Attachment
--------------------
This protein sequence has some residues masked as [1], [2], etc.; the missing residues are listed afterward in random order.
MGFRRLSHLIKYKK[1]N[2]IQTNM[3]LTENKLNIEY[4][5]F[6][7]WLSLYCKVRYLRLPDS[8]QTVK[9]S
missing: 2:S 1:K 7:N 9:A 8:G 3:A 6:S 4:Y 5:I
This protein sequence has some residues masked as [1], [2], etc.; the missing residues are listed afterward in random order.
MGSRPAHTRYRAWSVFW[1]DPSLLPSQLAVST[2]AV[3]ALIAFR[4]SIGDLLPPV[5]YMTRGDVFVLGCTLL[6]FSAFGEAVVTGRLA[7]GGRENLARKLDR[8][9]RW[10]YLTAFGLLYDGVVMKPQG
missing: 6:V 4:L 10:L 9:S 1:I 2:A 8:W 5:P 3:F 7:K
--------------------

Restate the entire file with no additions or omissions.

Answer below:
This protein sequence has some residues masked as [1], [2], etc.; the missing residues are listed afterward in random order.
MGFRRLSHLIKYKK[1]N[2]IQTNM[3]LTENKLNIEY[4][5]F[6][7]WLSLYCKVRYLRLPDS[8]QTVK[9]S
missing: 2:S 1:K 7:N 9:A 8:G 3:A 6:S 4:Y 5:I
This protein sequence has some residues masked as [1], [2], etc.; the missing residues are listed afterward in random order.
MGSRPAHTRYRAWSVFW[1]DPSLLPSQLAVST[2]AV[3]ALIAFR[4]SIGDLLPPV[5]YMTRGDVFVLGCTLL[6]FSAFGEAVVTGRLA[7]GGRENLARKLDR[8][9]RW[10]YLTAFGLLYDGVVMKPQG
missing: 6:V 4:L 10:L 9:S 1:I 2:A 8:W 5:P 3:F 7:K